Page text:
Another bit of relevant news is the fact that FATCA, the US tax administration’s tentacle reaching out to American citizens around the world to ensure that they pay their dues back home, is scheduled to affect Lebanese banks beginning next month (see “Lebanon’s financial sector braces for FATCA“).

In terms of profit outlooks, compliance with an ever increasing number of international demands will cost banks a pretty penny, which comes on top of the taxation challenge which bankers perceive as discriminatory. In the opinions of every last banking insider queried by Executive in the past two months, the new taxation would be detrimental to the Lebanese economy and in the view of some experts could go as far as turning investors away from contributing to banks’ capitals because of lower return prospects. Some go so far as to argue the new measures might even discourage entrepreneurs in general because of the perceived injustice and unpredictability of tax innovations.


Expectations for 2014

These concerns notwithstanding, the banking sector’s outlook for 2014 is not hugely different from what was seen in the first quarter and in 2013 before that. “2014 is not going to be a year of profitability for the banking sector,” said Bank Audi’s Barakat, pointing out that net profits in the first two months of 2014 registered a 17 percent decline. He added that he does not expect this decline to continue but also does not expect an increase for full-year profits relative to 2013.

From Mikhael’s perspective, the Lebanese banking sector is stable and it is unlikely that there will be shocks affecting the sector in 2014. “There could be an uptick in the sector if there is stability that favors the economic performance of the whole country,” he said, adding that prospects for lending growth do exist but will depend on political stability and security. “Otherwise it will continue more or less like 2013.”

[pullquote]“It is not that we are not lending; our lending is at around 100 percent of GDP.”[/pullquote]

Byblos’ Ghobril expects prospects for lending to be impacted by the complicated political schedule. He said, “If we ask where lending opportunities to the private sector will come from this year, you firstly don’t have many new major projects or greenfield foreign direct investment projects. The public private partnership law is on hold and Lebanon faces a whole series of political deadlines starting with the presidential elections that has to be followed by government formation, and then by parliamentary elections in November and yet another government formation,” adding that “these political deadlines tend to put businesses into wait-and-see mode.”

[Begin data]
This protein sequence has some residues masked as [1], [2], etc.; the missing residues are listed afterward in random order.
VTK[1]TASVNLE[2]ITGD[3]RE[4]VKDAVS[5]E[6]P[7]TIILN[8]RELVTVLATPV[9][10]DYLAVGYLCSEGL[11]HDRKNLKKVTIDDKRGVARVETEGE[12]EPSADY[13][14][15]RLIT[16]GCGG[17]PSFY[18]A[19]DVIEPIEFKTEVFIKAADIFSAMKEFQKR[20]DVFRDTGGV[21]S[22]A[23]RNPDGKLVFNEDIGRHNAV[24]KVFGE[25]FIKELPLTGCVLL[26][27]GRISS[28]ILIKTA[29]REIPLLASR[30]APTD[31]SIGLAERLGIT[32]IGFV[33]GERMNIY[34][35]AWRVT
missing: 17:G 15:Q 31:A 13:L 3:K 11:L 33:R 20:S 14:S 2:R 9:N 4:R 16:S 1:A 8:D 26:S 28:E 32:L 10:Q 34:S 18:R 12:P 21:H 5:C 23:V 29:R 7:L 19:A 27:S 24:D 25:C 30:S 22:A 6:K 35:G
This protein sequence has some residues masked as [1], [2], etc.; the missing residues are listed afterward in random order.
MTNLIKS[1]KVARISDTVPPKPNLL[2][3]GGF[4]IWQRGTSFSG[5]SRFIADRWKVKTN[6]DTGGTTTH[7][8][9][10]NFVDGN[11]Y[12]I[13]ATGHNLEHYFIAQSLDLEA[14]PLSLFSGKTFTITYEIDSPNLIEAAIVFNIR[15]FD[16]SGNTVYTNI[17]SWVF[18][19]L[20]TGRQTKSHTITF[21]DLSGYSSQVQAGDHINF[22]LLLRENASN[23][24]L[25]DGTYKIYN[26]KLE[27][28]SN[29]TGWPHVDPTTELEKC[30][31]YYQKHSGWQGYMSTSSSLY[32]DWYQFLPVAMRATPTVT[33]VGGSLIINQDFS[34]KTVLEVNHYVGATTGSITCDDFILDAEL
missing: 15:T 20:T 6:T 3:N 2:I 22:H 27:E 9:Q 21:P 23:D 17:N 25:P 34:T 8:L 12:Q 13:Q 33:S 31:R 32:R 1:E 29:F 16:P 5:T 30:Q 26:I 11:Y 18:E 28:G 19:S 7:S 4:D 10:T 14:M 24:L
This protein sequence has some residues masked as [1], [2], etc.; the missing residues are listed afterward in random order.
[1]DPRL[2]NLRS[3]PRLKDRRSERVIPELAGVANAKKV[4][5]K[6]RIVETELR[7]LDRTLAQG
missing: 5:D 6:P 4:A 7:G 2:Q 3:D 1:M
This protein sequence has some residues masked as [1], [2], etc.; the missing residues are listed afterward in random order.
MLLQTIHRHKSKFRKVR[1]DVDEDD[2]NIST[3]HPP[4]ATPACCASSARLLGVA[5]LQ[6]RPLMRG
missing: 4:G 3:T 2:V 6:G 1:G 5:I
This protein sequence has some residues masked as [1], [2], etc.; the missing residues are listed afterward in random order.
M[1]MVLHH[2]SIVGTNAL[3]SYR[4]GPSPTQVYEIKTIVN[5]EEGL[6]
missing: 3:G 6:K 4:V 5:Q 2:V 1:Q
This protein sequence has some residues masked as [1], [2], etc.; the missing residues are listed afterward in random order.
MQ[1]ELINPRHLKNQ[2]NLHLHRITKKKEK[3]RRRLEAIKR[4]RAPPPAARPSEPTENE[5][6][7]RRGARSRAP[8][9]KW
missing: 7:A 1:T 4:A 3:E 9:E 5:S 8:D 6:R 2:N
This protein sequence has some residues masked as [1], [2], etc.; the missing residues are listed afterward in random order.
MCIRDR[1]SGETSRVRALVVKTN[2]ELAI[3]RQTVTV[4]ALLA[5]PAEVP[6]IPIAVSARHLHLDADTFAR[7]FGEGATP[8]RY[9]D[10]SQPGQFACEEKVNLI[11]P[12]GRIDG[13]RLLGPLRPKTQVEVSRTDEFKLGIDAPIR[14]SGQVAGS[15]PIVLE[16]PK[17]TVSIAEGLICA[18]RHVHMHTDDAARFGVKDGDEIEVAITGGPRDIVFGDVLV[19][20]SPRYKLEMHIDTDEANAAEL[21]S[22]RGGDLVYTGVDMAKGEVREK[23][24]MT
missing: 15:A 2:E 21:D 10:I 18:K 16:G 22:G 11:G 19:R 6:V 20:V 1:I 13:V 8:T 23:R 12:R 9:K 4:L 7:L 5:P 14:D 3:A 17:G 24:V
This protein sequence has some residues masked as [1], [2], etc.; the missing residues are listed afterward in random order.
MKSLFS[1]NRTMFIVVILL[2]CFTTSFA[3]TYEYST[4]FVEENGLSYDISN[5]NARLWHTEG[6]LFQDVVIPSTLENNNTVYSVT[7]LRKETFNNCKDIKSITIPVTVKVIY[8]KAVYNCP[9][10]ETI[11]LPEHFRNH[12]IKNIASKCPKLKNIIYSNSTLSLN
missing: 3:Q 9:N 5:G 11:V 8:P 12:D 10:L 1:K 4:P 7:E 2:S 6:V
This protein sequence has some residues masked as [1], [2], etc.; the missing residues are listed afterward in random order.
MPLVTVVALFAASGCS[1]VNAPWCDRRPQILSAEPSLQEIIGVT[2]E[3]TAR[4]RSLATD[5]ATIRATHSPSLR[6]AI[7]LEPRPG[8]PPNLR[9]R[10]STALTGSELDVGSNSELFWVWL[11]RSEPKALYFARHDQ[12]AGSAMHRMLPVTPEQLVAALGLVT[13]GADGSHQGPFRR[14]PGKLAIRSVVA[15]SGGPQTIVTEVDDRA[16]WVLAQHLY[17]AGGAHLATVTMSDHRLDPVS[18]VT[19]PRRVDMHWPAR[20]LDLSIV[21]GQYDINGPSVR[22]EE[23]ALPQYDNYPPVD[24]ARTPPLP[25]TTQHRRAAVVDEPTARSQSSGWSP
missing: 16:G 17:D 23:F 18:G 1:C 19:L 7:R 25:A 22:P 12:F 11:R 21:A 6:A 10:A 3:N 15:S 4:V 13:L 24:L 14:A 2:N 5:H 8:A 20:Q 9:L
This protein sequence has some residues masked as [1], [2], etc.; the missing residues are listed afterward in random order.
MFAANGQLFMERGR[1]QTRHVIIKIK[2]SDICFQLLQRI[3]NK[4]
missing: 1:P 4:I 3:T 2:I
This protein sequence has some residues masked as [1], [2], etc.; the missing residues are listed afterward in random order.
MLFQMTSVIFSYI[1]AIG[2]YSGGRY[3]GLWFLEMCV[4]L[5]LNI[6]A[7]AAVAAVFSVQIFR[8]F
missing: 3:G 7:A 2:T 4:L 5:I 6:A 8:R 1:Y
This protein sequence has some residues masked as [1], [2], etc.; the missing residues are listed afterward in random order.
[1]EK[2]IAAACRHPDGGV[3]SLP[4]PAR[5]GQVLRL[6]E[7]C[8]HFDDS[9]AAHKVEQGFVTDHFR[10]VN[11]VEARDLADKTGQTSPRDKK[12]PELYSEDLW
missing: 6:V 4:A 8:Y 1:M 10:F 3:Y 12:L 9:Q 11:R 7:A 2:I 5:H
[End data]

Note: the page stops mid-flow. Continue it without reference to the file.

In his view, for new growth to occur it does not suffice that the past three years had been marked by weakening indicators on many fronts. “Some people have a theory that the current situation will favor growth from a very low base but I don’t subscribe to that,” he emphasized. “According to the latest surveys for the Bank Byblos/American University of Beirut Consumer Confidence Index, there was a small pickup in confidence levels in Q1 of 2014 but the current levels are still not sufficient.”

Enough profitability?

That leaves the question of expectations for profitability. FFA’s Kabbara voiced concern that stalling of economic growth in the past year has resulted in behavior of banks that was not perfectly conducive for higher profitability. “We are not seeing much growth in the balance sheets of banks in Lebanon from domestic activity, but we are seeing more competition that is putting pressure on interest margins because banks are competing to originate loans or obtain deposits. My concern is not so much on the funding side but more on the allocation side of that capital. Banks here are very conservative in nature and that has helped Lebanon during the past financial crisis, but we are also seeing a lot of the capital being deployed into short-term liquidity such as interbank placements or deposits and reserves at BDL. This is understandable but has impacted the bottom line of banks,” he said.

[pullquote]The chances for a groundbreaking change in Lebanese realities may be ultra-thin, but cannot be dismissed — and the banking sector cannot discount the possibility of positive change.[/pullquote]

According to FFA research notes, which only cover the three largest Lebanese banks, Audi, BLOM and Byblos, first-quarter net profits of Audi and BLOM in year-on-year comparison were flat at $86 million and $88 million while Byblos net profits went down 11 percent year on year to $31 million. The three banks’ return on equity (RoE) ratios under a trailing twelve months methodology was estimated by FFA to be 9.2 percent for Byblos, around 11.1 percent for Audi and 15 percent for BLOM.

RoE ratios are watched by investors checking on the performance of their investments and are important for the Lebanese banking sector because RoE and similar ratios such as return on assets as well as asset quality measures such as the non-performing loans ratio are more indicative than headline growth figures on assets and deposits when it comes to assessing the profitability and health of a bank or listed company.